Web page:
It is certainly important that the person wants to do it for themselves first. You may be surprised how many of my clients tell me that they have a goal in mind but there is something about their body language and tone of voice that suggests otherwise. Very often it becomes established that the goal isn't theirs at all but somebody else's (usually a parent or coach). This is where you end up with 'pushy parent' syndrome where a parent is living their own dreams vicariously through their children and their children end up pursuing something that they would rather not. The problem with striving for a goal for someone else is that eventually any motivation to train, learn and develop your skills will turn to resentment, lack of drive and, often, fear of failure (not wanting to let people down) which all make achievement far less likely.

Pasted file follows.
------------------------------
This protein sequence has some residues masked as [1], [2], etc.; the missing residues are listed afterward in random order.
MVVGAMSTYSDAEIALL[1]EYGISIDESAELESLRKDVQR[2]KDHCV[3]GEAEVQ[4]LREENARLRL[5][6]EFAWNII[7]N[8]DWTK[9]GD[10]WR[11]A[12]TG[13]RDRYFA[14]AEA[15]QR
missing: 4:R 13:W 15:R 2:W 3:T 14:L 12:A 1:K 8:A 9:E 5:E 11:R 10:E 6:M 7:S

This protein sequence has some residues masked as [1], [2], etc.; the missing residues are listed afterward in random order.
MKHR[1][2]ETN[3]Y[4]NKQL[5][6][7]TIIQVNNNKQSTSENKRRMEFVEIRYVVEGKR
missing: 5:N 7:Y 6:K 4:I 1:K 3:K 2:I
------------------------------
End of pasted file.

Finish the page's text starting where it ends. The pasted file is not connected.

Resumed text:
For a goal to be successful it is essential that it is your own goal. However, to make a goal even more likely (and to make it more fulfilling) it is much better to have a reason which is bigger than yourself to do it. This is very different to doing it for somebody else. This is about having a purpose or a mission to strive for. Purpose takes many forms and can essentially be anything that you feel to be really important. Examples could include wanting to do something for your country or community, doing something for a charity, for religious reasons, to reflect a certain philosophy, overcoming adversity, to be the best at something or to do something that has never been done before.